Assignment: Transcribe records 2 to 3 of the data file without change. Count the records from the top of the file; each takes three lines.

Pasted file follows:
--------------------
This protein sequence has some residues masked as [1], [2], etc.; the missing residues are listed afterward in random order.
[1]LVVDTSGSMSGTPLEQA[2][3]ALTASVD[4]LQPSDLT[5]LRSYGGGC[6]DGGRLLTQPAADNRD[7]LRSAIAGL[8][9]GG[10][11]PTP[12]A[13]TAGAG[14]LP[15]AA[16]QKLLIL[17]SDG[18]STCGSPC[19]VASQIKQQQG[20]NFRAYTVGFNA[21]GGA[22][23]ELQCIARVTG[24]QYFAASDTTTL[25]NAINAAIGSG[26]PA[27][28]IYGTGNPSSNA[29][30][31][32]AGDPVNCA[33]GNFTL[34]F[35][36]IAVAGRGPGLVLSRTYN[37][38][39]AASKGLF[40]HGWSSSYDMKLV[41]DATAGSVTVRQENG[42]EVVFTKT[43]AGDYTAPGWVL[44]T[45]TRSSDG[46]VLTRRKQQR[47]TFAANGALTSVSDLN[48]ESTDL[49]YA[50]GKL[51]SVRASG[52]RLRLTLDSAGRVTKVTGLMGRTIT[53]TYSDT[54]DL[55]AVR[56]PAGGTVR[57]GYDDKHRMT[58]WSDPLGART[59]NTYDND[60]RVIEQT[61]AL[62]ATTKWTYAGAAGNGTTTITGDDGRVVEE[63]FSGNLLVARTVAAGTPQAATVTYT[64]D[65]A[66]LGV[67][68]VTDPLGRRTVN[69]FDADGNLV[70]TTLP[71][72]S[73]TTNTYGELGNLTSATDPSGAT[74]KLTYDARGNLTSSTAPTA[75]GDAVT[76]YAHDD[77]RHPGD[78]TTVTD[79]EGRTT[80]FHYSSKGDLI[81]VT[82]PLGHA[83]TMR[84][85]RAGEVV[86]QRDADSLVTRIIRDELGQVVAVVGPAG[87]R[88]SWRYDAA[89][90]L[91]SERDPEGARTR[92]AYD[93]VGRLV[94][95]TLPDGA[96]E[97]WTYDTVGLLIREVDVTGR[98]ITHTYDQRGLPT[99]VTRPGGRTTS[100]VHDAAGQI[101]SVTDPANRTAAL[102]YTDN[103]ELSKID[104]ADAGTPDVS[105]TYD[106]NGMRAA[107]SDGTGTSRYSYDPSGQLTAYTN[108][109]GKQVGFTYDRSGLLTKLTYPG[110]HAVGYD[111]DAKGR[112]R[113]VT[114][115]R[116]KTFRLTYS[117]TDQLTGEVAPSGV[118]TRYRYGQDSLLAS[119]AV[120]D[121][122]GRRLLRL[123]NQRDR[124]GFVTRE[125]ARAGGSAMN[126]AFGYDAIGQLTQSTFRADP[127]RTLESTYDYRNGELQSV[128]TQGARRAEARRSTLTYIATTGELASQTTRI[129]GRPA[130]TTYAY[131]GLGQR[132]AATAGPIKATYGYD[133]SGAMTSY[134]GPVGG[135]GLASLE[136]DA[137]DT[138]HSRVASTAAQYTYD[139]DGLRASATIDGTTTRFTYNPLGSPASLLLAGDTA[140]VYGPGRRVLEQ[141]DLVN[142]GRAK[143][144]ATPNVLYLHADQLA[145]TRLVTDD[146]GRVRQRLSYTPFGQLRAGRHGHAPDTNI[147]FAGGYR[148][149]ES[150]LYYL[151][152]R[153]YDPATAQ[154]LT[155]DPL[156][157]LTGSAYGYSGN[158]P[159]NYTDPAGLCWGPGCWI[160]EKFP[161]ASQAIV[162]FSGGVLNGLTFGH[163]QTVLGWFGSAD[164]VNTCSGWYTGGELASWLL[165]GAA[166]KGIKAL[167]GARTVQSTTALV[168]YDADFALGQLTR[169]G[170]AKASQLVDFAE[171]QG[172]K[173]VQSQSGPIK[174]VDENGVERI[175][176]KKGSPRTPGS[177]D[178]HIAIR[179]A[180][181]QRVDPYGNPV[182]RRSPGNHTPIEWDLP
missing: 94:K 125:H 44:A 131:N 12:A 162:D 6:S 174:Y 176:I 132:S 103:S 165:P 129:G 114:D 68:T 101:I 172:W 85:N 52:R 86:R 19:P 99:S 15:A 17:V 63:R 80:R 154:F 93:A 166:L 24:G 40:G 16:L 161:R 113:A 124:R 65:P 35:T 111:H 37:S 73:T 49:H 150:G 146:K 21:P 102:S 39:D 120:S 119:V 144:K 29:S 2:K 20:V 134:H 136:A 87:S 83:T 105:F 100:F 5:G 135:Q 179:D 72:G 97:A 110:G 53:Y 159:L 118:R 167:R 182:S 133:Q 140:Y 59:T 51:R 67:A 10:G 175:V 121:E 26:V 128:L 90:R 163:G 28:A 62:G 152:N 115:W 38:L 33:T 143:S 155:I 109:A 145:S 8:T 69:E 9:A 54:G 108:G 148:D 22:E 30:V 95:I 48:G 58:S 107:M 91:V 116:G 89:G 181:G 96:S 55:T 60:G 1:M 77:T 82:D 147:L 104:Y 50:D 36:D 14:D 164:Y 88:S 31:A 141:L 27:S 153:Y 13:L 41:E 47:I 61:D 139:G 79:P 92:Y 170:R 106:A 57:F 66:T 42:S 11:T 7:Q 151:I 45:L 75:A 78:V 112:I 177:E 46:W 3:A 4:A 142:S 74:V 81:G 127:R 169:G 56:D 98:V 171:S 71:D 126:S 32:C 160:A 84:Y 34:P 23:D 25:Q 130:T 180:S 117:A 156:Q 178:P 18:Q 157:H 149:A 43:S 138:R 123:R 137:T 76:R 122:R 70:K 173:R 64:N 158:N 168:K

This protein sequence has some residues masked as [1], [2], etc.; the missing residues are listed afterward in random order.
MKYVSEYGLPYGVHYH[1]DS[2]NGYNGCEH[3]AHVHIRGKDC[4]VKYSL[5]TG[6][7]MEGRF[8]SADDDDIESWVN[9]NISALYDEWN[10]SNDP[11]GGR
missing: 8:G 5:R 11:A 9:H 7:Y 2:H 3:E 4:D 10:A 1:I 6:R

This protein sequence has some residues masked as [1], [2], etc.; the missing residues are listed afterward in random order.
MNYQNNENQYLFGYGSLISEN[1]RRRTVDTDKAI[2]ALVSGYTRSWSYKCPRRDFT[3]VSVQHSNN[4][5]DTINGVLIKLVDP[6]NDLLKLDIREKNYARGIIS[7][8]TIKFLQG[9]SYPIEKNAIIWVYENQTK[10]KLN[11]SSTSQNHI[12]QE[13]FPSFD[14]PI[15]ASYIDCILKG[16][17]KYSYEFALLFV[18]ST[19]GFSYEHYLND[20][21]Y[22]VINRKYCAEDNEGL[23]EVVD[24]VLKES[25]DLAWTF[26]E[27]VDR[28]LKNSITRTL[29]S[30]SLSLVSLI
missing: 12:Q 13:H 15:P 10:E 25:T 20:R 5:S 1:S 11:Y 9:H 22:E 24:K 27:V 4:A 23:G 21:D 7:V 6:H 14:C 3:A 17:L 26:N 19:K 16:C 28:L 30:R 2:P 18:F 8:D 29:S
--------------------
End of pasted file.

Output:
This protein sequence has some residues masked as [1], [2], etc.; the missing residues are listed afterward in random order.
MKYVSEYGLPYGVHYH[1]DS[2]NGYNGCEH[3]AHVHIRGKDC[4]VKYSL[5]TG[6][7]MEGRF[8]SADDDDIESWVN[9]NISALYDEWN[10]SNDP[11]GGR
missing: 8:G 5:R 11:A 9:H 7:Y 2:H 3:E 4:D 10:A 1:I 6:R

This protein sequence has some residues masked as [1], [2], etc.; the missing residues are listed afterward in random order.
MNYQNNENQYLFGYGSLISEN[1]RRRTVDTDKAI[2]ALVSGYTRSWSYKCPRRDFT[3]VSVQHSNN[4][5]DTINGVLIKLVDP[6]NDLLKLDIREKNYARGIIS[7][8]TIKFLQG[9]SYPIEKNAIIWVYENQTK[10]KLN[11]SSTSQNHI[12]QE[13]FPSFD[14]PI[15]ASYIDCILKG[16][17]KYSYEFALLFV[18]ST[19]GFSYEHYLND[20][21]Y[22]VINRKYCAEDNEGL[23]EVVD[24]VLKES[25]DLAWTF[26]E[27]VDR[28]LKNSITRTL[29]S[30]SLSLVSLI
missing: 12:Q 13:H 15:P 10:E 25:T 20:R 5:S 1:S 11:Y 9:H 22:E 24:K 27:V 4:A 23:G 21:D 7:V 6:H 14:C 3:A 17:L 26:N 19:K 16:C 28:L 30:R 2:P 18:F 8:D 29:S